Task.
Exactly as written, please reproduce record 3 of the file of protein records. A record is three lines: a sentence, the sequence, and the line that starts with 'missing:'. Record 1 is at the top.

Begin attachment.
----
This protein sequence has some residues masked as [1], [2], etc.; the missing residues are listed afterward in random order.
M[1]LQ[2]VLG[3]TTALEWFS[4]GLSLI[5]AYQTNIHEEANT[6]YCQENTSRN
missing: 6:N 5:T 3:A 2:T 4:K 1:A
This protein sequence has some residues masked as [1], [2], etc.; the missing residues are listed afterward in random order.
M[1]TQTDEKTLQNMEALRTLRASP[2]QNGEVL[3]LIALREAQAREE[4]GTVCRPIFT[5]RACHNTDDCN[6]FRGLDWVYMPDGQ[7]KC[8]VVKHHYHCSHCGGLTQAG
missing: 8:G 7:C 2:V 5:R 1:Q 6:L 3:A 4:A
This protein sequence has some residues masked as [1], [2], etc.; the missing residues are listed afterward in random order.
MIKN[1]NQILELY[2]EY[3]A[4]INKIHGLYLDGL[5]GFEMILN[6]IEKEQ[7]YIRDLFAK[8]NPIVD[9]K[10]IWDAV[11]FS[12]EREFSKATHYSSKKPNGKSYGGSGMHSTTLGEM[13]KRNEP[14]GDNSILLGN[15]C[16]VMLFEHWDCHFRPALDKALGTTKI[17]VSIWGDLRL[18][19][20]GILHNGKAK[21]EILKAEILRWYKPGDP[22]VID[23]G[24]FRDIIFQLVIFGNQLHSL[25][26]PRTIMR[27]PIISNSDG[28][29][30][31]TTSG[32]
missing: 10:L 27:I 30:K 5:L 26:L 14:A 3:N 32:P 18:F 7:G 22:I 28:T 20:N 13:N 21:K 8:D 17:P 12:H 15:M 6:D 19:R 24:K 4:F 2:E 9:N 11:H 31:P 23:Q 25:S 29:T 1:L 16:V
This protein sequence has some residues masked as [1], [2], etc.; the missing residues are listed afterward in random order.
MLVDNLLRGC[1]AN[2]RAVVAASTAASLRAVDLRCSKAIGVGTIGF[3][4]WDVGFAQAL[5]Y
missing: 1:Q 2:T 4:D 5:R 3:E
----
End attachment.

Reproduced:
This protein sequence has some residues masked as [1], [2], etc.; the missing residues are listed afterward in random order.
MIKN[1]NQILELY[2]EY[3]A[4]INKIHGLYLDGL[5]GFEMILN[6]IEKEQ[7]YIRDLFAK[8]NPIVD[9]K[10]IWDAV[11]FS[12]EREFSKATHYSSKKPNGKSYGGSGMHSTTLGEM[13]KRNEP[14]GDNSILLGN[15]C[16]VMLFEHWDCHFRPALDKALGTTKI[17]VSIWGDLRL[18][19][20]GILHNGKAK[21]EILKAEILRWYKPGDP[22]VID[23]G[24]FRDIIFQLVIFGNQLHSL[25][26]PRTIMR[27]PIISNSDG[28][29][30][31]TTSG[32]
missing: 10:L 27:I 30:K 5:L 26:L 14:A 3:N 32:P 18:F 7:G 22:I 28:T 20:N 13:N 21:K 8:D 17:P 12:H 15:M 6:D 19:R 24:K 4:F 2:E 9:N 11:H 31:P 23:Q 25:S 29:T 1:L 16:V